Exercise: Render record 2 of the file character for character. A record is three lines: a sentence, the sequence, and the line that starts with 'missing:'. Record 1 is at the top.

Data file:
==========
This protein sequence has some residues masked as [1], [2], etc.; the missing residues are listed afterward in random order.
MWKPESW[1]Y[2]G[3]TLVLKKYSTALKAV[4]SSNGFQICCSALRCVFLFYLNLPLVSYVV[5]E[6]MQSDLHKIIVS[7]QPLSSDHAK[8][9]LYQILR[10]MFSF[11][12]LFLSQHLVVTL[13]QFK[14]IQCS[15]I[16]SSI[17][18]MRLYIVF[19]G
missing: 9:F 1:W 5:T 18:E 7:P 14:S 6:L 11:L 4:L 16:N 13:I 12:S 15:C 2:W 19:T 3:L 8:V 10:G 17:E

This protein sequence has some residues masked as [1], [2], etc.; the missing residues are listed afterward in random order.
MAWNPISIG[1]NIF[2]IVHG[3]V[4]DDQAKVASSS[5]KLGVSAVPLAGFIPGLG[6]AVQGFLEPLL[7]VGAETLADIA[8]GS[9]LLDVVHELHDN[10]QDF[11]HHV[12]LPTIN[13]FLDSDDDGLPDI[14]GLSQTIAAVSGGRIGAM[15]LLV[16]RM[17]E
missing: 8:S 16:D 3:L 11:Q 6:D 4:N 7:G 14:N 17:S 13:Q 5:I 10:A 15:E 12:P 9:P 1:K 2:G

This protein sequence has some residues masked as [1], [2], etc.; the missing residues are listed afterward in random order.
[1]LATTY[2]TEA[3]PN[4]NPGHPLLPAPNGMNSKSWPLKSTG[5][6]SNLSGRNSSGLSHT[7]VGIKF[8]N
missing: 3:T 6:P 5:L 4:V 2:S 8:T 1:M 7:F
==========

This protein sequence has some residues masked as [1], [2], etc.; the missing residues are listed afterward in random order.
MAWNPISIG[1]NIF[2]IVHG[3]V[4]DDQAKVASSS[5]KLGVSAVPLAGFIPGLG[6]AVQGFLEPLL[7]VGAETLADIA[8]GS[9]LLDVVHELHDN[10]QDF[11]HHV[12]LPTIN[13]FLDSDDDGLPDI[14]GLSQTIAAVSGGRIGAM[15]LLV[16]RM[17]E
missing: 8:S 16:D 3:L 11:Q 6:D 4:N 7:G 14:N 17:S 13:Q 5:I 10:A 15:E 12:P 9:P 1:K 2:G